It was an enormous privilege to be chosen to restore and extend this Grade II listed Wealden Hall House.
Adapted over the years, the original house had been extended during the Victorian and Edwardian periods, with further outbuildings added within the last 100 years.
For our clients this unique house, with it's extensive gardens and accessibility to London, had all the potential they were looking for to create an exceptional family home.
More commonly found in Kent and East Sussex, a Wealden Hall House is of a medieval structural type. Timber framed, it is characterised by having an open hall which is flanked by floored jettied end bays, all under a single roof.
With a brief to completely renovate, reconfigure and extend, it was important that the final design connected the different spaces effectively, achieving a successful flow.
The design took the team at CDMS Architects an extensive number of reviews with the conservation team.
It was eventually agreed that whilst the features and floor plan of the original Hall House must be retained, flexibility was possible with the more recent additions.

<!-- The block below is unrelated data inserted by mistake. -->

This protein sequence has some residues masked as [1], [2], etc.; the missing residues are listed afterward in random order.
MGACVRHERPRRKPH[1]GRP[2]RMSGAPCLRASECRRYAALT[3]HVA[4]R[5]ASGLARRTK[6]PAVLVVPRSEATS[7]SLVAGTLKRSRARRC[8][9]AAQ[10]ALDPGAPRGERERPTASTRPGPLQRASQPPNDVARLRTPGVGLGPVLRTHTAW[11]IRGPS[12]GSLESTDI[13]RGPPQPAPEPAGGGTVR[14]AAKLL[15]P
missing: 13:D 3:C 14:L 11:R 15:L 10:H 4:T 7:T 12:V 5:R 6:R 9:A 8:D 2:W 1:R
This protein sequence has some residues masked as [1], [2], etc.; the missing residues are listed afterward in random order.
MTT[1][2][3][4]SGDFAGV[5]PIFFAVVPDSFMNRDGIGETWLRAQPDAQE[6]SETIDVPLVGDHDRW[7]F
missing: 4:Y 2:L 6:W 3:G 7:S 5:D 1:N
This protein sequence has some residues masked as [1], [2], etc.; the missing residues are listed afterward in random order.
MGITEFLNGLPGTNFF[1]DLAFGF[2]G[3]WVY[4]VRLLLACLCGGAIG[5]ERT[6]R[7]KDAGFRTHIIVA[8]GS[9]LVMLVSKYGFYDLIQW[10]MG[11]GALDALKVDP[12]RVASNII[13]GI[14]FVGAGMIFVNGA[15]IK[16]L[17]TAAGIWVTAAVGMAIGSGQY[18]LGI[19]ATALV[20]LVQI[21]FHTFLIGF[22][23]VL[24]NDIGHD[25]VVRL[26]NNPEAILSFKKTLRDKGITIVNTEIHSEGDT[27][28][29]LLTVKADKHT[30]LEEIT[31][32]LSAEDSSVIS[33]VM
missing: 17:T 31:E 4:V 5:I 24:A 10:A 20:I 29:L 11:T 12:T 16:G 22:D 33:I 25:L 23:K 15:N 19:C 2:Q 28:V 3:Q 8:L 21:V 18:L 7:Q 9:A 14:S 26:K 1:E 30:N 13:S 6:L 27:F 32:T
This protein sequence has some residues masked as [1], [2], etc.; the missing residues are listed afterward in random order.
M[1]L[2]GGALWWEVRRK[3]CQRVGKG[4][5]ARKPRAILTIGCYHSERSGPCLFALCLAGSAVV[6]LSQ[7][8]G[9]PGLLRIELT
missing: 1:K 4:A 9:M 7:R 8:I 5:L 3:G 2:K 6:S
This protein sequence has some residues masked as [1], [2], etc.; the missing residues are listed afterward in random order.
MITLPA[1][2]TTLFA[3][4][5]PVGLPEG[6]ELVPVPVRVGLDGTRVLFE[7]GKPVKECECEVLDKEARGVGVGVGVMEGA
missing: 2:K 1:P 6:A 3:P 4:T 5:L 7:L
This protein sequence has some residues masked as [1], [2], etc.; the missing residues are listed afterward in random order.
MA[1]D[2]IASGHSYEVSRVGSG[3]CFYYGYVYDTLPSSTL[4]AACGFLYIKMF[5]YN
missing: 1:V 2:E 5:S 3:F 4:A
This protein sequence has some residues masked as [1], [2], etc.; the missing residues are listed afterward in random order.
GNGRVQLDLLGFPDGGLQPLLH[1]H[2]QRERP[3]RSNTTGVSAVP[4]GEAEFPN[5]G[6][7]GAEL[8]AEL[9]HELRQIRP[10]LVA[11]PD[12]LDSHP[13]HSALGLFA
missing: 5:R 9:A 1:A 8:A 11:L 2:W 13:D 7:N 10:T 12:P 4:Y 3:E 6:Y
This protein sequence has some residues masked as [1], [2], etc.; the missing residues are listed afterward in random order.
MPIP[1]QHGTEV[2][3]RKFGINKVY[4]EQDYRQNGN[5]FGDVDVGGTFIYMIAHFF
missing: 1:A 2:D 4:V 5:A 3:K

With permission to demolish and remove the Edwardian kitchen a new, contemporary extension could be created.
The former dark kitchen lacked height.
Delivering a much greater head height, the new open plan kitchen, living and dining space opens directly out onto a large patio area overlooking the beautiful gardens.
Cleverly avoiding the need for a handrail, the steps that connect the kitchen to the original rooms provide informal seating for extra guests when entertaining.
The spacious, light filled dining space makes the most of the views out onto the garden, whilst the kitchen leads round into a play area for our client's three small boys.
With the added inclusion of a pantry and utility room, plus a shower room and WC, the extension flows round to an impressive snooker and games room.
The result is stunning, whilst delivering on all of the practical needs for a perfect family home.
In contrast to the new extension, the original house with it's distinctive medieval structure was constructed during the time of the Tudors and the Stuarts.
One side of the hall would have housed the family accommodation, including a 'parlour' for receiving guests. On the other side of the hall, the 'service end' would have included a 'pantry' and 'buttery' for storage and would have been where cooking took place.
During the restoration works there was a pause whilst the possibility of asbestos was investigated. Any delay during such a large project creates challenges, however in this case it led to the ability to install underfloor heating further than planned and throughout the ground floor.
A programme of careful sandblasting tackled not just decades of paint but centuries of dust.
Exposing the beauty of the ancient timber beams.
With simple white decor allowing the beams to be the centre of attention.